The mobile phone is a year-old Nokia 5310 XpressMusic. They didn’t have the pink one when I got this one, which I would have bought for the color. I prefer skinny candy-bar phones, which I can easily hold in one hand for texting. I dislike clamshell and slider types, because the more moving parts there are in a gadget, the more parts there are that are likely to break.

The fountain pens are my daily road warriors. Lacking a proper pen case that can accommodate the six or eight pens that I rotate on a monthly basis, I use a plastic Waterman case that the red Hemisphere came in. Yes, I know, it’s not the best thing for the pens, they’ll scratch each other, but it’s only temporary, I promise.

The purple leather two-pen case is a Christmas gift from my friend Leigh.It’s adorable, just as she is.

Armed with these things and in between downing gulps of coffee, I wrote entries in my ”communication diary”, a large Scribe (Moleskine knock-off) notebook covered with olive silk. The diary is homework for our Communication Research 201 class with Dr. Joey Lacson and must be entirely handwritten. I used a different pen for each entry, so the words pop off the pages in a whirl of colorful inks – Private Reserve Naples Blue, Caran d’Ache Sunset, J. Herbin Cyclamen Rose, Pilot Iroshizuku asa-gao (morning glory blue).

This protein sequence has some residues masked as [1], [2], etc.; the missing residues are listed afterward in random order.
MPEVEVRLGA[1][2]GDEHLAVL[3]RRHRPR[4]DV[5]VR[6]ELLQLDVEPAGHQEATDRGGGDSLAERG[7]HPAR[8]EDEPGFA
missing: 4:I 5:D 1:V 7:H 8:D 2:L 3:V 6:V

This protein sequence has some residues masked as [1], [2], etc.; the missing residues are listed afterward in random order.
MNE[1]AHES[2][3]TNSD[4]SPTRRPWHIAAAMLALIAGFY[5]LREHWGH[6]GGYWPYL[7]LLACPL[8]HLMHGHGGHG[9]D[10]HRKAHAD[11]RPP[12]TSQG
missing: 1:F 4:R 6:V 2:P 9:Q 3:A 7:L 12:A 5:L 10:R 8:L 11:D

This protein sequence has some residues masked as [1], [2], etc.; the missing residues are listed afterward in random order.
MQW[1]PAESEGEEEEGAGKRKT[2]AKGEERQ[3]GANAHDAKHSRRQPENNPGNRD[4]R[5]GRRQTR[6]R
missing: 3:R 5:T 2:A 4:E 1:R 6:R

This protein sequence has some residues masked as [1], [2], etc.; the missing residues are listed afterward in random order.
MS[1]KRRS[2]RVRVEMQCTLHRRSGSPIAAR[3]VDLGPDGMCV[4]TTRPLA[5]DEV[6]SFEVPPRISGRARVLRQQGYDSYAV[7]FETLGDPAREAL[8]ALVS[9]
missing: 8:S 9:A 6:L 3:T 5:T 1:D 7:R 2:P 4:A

I also texted the entire Board of Directors of the company I work for, telling them that it was a year since they hired me and thanking them for giving me the opportunity to work with them. After that I cleared my messages and deleted unnecessary files, freeing up valuable storage space for data.

I snapped photos of my pens using my mobile phone camera to use as my phone screen wallpaper.

From time to time I would jot down meetings and other reminders in my planner, while at the same time listening to too-loud conversations of other patrons rather than tuning them out. It’s not eavesdropping because they are talking loud enough for others to hear. As a communication student, it’s one way of observing communication behavior in the field.